}
}

Let's add a quick debug impl just to make sure we got it right:

Rust code
impl fmt::Debug for Grid {
    fn fmt(&self, f: &mut fmt::Formatter<'_>) -> fmt::Result {
        for y in 0..self.height {
            for x in 0..self.width {
                let point = Point {
                    x: x as _,
                    y: y as _,
                } + self.origin;
                let cell = self.cell(point).unwrap();
                let c = match cell {
                    Cell::Air => '.',
                    Cell::Rock => '#',
                    Cell::Sand => 'o',
                };
                write!(f, "{c}")?;
            }
            writeln!(f)?;
        }
        Ok(())
    }
}

And we can visually check that our output is the same as the problem statement:

Rust code
fn main() {
    let grid = Grid::parse(include_str!("sample-input.txt"));
    println!("{grid:?}");
}
Shell session
$ cargo run               
   Compiling day14 v0.1.0 (/home/amos/bearcove/aoc2022/day14)
(cut: some warnings)
    Finished dev [unoptimized + debuginfo] target(s) in 0.49s
     Running `target/debug/day14`
[src/main.rs:106] min_x = 494
[src/main.rs:106] max_x = 503
[src/main.rs:107] min_y = 0
[src/main.rs:107] max_y = 9
[src/main.rs:111] origin = Point {
    x: 494,
    y: 0,
}
[src/main.rs:111] width = 10
[src/main.rs:111] height = 10
..........
..........
..........
..........
....#...##
....#...#.
..###...#.
........#.
........#.
#########.

Drawing the map

I've been having so much fun with wasm, it would be a shame to stop now!

As we did in day 12, let's split our code across two files, so we have a bin+lib crate.

Everything except the main function goes in src/lib.rs, and src/main.rs becomes:

Rust code
// in `src/main.rs`

use day14::Grid;

fn main() {
    let grid = Grid::parse(include_str!("sample-input.txt"));
    println!("{grid:?}");
}

Note that we have to make several things in the lib pub, so we can use them from the bin.

Then we can add a few dependencies:

Rust code
$ cargo add wasm-bindgen@0.2
# cut

$ cargo add js-sys
# cut

$ cargo add web-sys -F CanvasRenderingContext2d,Document,Element,HtmlCanvasElement,Window
# cut

Just like the windows crate, web-sys exports almost nothing by default, because the API surface area is so large: we have to opt into whatever we want to use.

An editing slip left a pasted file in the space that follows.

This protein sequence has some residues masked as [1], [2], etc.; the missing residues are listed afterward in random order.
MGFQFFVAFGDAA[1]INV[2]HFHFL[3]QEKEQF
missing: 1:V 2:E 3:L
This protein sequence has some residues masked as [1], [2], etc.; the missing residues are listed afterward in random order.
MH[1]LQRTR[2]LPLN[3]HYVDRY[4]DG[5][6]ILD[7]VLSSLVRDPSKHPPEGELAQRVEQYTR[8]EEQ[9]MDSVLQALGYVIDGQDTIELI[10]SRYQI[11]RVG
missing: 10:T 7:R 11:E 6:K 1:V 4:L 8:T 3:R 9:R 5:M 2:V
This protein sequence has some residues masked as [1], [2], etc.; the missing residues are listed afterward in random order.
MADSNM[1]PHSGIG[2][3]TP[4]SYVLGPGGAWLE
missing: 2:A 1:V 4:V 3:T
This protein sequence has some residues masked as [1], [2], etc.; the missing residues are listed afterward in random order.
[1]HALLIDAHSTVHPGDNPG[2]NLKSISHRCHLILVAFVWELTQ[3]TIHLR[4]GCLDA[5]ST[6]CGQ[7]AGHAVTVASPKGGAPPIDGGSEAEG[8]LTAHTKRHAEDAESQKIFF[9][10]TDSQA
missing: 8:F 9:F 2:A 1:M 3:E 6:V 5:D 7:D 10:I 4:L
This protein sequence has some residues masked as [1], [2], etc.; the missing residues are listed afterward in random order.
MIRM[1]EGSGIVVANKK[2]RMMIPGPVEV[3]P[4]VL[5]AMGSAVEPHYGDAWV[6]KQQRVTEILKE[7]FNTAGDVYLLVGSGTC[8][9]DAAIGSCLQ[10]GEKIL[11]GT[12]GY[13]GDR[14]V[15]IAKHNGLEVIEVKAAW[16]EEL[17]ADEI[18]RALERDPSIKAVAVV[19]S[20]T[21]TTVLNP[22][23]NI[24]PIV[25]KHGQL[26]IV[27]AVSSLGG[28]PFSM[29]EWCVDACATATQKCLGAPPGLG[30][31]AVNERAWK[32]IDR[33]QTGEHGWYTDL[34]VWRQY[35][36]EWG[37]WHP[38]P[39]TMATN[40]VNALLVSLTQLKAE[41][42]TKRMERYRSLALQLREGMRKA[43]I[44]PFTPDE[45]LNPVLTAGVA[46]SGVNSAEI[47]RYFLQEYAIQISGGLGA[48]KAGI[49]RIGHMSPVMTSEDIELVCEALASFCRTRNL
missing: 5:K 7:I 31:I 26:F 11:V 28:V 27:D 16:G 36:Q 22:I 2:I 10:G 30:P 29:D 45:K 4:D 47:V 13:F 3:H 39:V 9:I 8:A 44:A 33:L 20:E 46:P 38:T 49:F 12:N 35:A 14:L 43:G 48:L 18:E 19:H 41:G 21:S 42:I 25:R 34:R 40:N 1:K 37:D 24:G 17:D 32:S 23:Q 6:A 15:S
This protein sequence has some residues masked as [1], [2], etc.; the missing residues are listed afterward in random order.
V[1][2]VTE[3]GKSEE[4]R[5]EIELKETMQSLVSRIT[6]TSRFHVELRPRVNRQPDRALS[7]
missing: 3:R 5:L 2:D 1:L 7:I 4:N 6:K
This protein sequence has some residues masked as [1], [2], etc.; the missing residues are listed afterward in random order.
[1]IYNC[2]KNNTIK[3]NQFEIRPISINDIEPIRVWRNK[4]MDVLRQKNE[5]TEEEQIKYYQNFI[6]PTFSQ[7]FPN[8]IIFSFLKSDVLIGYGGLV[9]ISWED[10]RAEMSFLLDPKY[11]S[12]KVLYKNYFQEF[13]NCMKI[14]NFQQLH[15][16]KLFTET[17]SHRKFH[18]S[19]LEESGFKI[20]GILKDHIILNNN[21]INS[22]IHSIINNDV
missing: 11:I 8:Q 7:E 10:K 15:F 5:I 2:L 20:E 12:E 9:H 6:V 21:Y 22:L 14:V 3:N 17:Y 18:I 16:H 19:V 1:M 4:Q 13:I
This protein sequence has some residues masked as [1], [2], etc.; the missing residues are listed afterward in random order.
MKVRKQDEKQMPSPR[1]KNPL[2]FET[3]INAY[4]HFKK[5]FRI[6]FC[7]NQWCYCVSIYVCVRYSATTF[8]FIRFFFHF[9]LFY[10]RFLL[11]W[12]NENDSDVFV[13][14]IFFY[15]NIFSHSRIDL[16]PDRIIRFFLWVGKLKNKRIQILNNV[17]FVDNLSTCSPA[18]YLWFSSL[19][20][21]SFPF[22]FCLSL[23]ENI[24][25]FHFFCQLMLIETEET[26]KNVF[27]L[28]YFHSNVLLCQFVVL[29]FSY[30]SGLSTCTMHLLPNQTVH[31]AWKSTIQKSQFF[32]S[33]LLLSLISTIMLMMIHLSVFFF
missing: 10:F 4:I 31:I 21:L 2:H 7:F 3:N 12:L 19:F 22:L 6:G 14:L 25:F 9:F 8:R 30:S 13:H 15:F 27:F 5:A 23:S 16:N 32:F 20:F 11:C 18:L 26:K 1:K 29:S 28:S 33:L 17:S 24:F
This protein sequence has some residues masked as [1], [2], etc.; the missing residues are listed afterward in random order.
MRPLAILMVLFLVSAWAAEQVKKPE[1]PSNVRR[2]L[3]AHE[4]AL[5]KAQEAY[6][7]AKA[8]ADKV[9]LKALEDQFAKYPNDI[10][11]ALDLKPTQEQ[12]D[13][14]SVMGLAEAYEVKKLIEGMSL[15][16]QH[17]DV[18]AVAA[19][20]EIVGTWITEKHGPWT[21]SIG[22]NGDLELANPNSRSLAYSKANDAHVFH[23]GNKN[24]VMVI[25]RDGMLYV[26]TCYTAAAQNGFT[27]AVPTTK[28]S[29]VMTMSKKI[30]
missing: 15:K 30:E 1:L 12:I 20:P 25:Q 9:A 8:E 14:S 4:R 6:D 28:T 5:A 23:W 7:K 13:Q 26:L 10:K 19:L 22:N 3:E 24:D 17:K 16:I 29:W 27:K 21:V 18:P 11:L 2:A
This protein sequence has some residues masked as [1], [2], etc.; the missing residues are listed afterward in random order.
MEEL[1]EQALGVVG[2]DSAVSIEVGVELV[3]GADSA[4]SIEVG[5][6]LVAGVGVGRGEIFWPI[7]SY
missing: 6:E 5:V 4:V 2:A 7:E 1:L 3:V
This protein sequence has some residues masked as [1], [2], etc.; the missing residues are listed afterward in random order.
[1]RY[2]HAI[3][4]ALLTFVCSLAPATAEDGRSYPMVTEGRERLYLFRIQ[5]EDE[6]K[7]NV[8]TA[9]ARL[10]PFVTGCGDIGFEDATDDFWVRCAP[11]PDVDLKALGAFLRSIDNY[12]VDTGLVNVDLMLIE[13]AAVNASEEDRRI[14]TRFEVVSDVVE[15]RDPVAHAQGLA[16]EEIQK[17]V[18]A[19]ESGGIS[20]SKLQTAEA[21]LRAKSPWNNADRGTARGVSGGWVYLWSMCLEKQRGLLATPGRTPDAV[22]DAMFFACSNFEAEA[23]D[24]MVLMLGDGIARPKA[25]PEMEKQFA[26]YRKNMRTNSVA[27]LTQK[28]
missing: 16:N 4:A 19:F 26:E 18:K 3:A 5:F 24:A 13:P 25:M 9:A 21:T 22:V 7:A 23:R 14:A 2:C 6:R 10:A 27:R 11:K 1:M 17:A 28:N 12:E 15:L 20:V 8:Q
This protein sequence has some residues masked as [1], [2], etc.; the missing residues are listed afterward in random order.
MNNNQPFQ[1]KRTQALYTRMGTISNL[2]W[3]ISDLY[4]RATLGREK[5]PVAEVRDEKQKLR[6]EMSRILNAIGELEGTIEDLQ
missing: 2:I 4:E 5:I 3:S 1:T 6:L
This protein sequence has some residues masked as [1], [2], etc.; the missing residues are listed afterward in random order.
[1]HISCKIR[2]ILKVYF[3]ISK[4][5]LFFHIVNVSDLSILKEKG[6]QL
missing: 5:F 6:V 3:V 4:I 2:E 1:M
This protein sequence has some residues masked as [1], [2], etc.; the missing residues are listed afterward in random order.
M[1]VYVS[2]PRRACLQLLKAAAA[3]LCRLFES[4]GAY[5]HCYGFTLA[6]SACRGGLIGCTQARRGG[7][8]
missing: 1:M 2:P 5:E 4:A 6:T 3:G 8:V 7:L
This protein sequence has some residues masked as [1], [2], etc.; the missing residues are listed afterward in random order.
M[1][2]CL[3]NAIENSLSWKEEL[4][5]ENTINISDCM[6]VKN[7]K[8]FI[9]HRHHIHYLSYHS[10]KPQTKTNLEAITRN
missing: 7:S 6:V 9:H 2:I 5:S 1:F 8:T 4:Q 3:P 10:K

Then, we need to adjust the lib.crate-type property to prepare and build for wasm:

TOML markup
# in `Cargo.toml`

[lib]
crate-type = ["lib", "cdylib"]

# (other sections omitted)

Again, the "lib" part is so it can be used from a Rust binary (our src/main.rs), and the "cdylib" part is for WebAssembly. It's not really C, and it's not really a dynamic library, but toolchains do be like that sometimes.

We'll need to expose some functions to wasm:

Rust code
// in `src/lib.rs`

use wasm_bindgen::{prelude::*, JsCast};

#[wasm_bindgen]
pub struct Grid {
    // cut: fields
}

#[wasm_bindgen]
impl Grid {
    #[wasm_bindgen(constructor)]
    #[allow(clippy::new_without_default)]
    pub fn new() -> Self {
        Self::parse(include_str!("input.txt"))
    }

    #[wasm_bindgen]
    pub fn render(&self, canvas_id: &str) {
        let document = web_sys::window().unwrap().document().unwrap();
        let canvas = document.get_element_by_id(canvas_id).unwrap();
        let canvas: web_sys::HtmlCanvasElement = canvas
            .dyn_into::<web_sys::HtmlCanvasElement>()
            .map_err(|_| ())
            .unwrap();

        canvas.set_width(self.width as _);
        canvas.set_height(self.height as _);

        let context = canvas
            .get_context("2d")
            .unwrap()
            .unwrap()
            .dyn_into::<web_sys::CanvasRenderingContext2d>()
            .unwrap();

        for y in 0..self.height {
            for x in 0..self.width {
                let point = Point {
                    x: x as _,
                    y: y as _,
                } + self.origin;
                let cell = self.cell(point).unwrap();
                let color = match cell {
                    Cell::Air => "#4db4e3",
                    Cell::Rock => "#33302d",
                    Cell::Sand => "#827f58",
                };
                context.set_fill_style(&JsValue::from_str(color));
                context.fill_rect(x as _, y as _, 1.0, 1.0);
            }
        }
    }
}

And then, with a barebones index.html:

HTML
<!DOCTYPE html>
<html>

<head>
	<head>
	</head>
	<style>
		html,
		body {
			width: 100%;
			margin: 0;
			padding: 0;
			background: transparent;
			font-family: "Open Sans", sans-serif;
		}

		canvas {
			image-rendering: crisp-edges;
			width: 100%;
			max-width: 400px;
			height: auto;
		}
	</style>
</head>

<body>
	<canvas id="map"></canvas>